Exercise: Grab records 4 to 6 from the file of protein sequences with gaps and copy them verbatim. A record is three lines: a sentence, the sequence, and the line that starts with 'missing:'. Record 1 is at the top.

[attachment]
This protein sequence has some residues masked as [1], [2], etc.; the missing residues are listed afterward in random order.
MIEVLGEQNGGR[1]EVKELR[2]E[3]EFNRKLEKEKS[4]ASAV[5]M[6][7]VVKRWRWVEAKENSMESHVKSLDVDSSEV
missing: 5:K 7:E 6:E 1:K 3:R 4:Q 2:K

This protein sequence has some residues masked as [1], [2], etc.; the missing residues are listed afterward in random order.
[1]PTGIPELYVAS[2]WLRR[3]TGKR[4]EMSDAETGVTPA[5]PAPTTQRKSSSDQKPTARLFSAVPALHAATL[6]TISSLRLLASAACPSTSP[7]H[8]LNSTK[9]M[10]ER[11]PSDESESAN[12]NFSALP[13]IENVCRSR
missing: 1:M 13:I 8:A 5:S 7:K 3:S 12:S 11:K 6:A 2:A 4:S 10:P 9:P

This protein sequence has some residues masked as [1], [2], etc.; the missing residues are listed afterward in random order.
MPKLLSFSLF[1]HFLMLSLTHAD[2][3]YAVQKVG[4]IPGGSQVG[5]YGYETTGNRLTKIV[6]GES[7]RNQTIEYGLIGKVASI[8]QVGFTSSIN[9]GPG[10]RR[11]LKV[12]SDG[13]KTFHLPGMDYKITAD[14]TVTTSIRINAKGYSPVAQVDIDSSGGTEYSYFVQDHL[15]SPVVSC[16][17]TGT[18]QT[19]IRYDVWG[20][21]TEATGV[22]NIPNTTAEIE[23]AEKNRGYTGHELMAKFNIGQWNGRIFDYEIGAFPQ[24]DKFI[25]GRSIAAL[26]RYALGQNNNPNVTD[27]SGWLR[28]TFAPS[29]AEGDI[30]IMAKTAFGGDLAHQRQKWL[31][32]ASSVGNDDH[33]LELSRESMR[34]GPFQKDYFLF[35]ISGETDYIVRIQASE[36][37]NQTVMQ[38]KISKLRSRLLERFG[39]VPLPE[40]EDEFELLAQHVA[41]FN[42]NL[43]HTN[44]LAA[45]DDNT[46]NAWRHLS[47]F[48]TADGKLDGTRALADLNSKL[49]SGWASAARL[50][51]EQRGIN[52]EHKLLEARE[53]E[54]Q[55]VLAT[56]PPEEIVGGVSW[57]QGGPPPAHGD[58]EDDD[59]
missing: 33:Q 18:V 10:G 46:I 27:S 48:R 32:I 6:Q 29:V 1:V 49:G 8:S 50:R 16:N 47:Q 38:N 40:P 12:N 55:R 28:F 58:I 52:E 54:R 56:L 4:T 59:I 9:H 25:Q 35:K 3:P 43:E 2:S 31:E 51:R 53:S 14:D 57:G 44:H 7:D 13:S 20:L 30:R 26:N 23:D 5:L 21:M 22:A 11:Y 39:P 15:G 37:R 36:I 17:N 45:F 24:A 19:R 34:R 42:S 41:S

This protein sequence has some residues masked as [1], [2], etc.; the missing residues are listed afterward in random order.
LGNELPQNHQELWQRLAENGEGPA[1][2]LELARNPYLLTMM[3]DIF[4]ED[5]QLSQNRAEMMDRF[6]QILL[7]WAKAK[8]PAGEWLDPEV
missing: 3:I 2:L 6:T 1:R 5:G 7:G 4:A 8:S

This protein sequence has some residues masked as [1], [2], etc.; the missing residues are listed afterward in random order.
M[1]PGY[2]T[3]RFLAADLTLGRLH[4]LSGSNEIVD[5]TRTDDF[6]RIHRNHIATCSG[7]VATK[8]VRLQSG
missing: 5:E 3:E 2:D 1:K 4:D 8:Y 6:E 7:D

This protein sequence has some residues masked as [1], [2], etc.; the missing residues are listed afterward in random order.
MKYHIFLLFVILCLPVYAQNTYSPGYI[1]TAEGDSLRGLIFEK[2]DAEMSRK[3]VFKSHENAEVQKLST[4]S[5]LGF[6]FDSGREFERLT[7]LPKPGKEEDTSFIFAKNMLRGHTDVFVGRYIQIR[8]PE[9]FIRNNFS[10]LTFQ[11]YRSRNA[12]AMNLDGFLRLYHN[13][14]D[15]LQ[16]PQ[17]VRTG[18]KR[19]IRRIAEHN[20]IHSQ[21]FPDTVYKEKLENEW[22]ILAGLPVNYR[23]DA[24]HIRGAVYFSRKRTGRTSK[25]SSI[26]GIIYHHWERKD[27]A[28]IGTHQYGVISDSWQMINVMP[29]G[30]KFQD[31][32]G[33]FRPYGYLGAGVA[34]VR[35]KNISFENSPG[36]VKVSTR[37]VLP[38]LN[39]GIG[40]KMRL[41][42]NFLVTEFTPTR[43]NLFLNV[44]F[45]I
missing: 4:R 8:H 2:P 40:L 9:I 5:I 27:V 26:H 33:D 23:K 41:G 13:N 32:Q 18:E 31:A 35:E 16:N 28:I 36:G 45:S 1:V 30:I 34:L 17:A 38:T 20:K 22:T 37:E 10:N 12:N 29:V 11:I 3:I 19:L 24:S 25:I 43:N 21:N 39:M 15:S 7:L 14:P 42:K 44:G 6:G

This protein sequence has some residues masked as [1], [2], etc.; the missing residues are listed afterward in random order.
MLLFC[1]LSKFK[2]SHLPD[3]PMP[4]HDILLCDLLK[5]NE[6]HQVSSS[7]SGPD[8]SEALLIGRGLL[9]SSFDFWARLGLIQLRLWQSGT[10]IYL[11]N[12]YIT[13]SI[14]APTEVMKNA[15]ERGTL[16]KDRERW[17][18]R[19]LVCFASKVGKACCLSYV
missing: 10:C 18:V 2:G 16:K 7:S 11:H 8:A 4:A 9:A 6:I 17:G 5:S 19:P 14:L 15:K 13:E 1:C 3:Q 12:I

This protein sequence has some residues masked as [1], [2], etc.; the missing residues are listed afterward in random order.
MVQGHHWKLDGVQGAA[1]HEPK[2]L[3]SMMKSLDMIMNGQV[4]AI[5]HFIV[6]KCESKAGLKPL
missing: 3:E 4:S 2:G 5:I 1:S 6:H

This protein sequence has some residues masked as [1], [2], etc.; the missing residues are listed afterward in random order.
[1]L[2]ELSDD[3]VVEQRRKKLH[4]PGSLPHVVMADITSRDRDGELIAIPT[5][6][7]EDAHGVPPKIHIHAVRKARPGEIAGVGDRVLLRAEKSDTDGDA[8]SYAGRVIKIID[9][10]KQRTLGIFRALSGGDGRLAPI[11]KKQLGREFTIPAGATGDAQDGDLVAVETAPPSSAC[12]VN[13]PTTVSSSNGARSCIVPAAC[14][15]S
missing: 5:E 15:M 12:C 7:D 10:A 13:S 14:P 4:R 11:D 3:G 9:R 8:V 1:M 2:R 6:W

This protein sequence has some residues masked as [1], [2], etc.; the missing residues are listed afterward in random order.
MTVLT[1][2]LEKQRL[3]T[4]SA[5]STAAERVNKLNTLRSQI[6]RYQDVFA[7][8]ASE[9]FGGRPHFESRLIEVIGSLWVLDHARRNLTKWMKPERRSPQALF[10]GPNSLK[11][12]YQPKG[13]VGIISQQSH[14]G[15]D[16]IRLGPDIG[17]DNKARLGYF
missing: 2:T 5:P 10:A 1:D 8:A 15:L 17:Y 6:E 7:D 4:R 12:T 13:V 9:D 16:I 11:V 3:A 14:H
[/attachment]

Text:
This protein sequence has some residues masked as [1], [2], etc.; the missing residues are listed afterward in random order.
LGNELPQNHQELWQRLAENGEGPA[1][2]LELARNPYLLTMM[3]DIF[4]ED[5]QLSQNRAEMMDRF[6]QILL[7]WAKAK[8]PAGEWLDPEV
missing: 3:I 2:L 6:T 1:R 5:G 7:G 4:A 8:S

This protein sequence has some residues masked as [1], [2], etc.; the missing residues are listed afterward in random order.
M[1]PGY[2]T[3]RFLAADLTLGRLH[4]LSGSNEIVD[5]TRTDDF[6]RIHRNHIATCSG[7]VATK[8]VRLQSG
missing: 5:E 3:E 2:D 1:K 4:D 8:Y 6:E 7:D

This protein sequence has some residues masked as [1], [2], etc.; the missing residues are listed afterward in random order.
MKYHIFLLFVILCLPVYAQNTYSPGYI[1]TAEGDSLRGLIFEK[2]DAEMSRK[3]VFKSHENAEVQKLST[4]S[5]LGF[6]FDSGREFERLT[7]LPKPGKEEDTSFIFAKNMLRGHTDVFVGRYIQIR[8]PE[9]FIRNNFS[10]LTFQ[11]YRSRNA[12]AMNLDGFLRLYHN[13][14]D[15]LQ[16]PQ[17]VRTG[18]KR[19]IRRIAEHN[20]IHSQ[21]FPDTVYKEKLENEW[22]ILAGLPVNYR[23]DA[24]HIRGAVYFSRKRTGRTSK[25]SSI[26]GIIYHHWERKD[27]A[28]IGTHQYGVISDSWQMINVMP[29]G[30]KFQD[31][32]G[33]FRPYGYLGAGVA[34]VR[35]KNISFENSPG[36]VKVSTR[37]VLP[38]LN[39]GIG[40]KMRL[41][42]NFLVTEFTPTR[43]NLFLNV[44]F[45]I
missing: 4:R 8:H 2:P 40:L 9:I 5:I 27:V 26:H 33:D 23:K 41:G 13:N 32:Q 18:E 31:A 35:E 16:N 28:I 36:G 45:S 1:V 30:I 34:L 17:A 38:T 20:K 22:T 37:E 10:N 12:N 29:V 11:I 3:I 19:L 24:S 25:I 43:N 21:N 39:M 15:S 7:L 14:P 42:K 44:G 6:G